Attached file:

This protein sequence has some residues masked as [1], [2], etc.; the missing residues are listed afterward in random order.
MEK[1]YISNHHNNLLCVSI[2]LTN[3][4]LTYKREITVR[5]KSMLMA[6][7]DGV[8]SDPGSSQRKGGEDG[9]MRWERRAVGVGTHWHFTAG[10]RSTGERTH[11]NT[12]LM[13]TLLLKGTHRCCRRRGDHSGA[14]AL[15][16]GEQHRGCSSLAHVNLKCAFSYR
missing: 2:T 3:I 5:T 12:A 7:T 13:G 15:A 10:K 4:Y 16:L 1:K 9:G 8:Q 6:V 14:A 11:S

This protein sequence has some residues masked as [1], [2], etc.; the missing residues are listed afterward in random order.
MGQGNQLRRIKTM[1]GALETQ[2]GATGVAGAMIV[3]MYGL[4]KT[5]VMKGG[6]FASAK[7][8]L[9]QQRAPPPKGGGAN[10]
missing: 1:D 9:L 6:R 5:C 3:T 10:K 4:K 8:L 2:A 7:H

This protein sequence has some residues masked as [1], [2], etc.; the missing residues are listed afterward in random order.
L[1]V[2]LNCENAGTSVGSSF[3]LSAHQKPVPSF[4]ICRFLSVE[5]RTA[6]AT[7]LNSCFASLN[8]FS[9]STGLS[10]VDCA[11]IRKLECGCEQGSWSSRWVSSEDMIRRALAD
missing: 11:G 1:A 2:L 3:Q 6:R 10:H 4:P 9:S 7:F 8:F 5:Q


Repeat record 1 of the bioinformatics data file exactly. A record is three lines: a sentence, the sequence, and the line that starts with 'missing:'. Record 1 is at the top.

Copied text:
This protein sequence has some residues masked as [1], [2], etc.; the missing residues are listed afterward in random order.
MEK[1]YISNHHNNLLCVSI[2]LTN[3][4]LTYKREITVR[5]KSMLMA[6][7]DGV[8]SDPGSSQRKGGEDG[9]MRWERRAVGVGTHWHFTAG[10]RSTGERTH[11]NT[12]LM[13]TLLLKGTHRCCRRRGDHSGA[14]AL[15][16]GEQHRGCSSLAHVNLKCAFSYR
missing: 2:T 3:I 5:T 12:A 7:T 13:G 15:A 10:K 4:Y 16:L 1:K 9:G 8:Q 6:V 14:A 11:S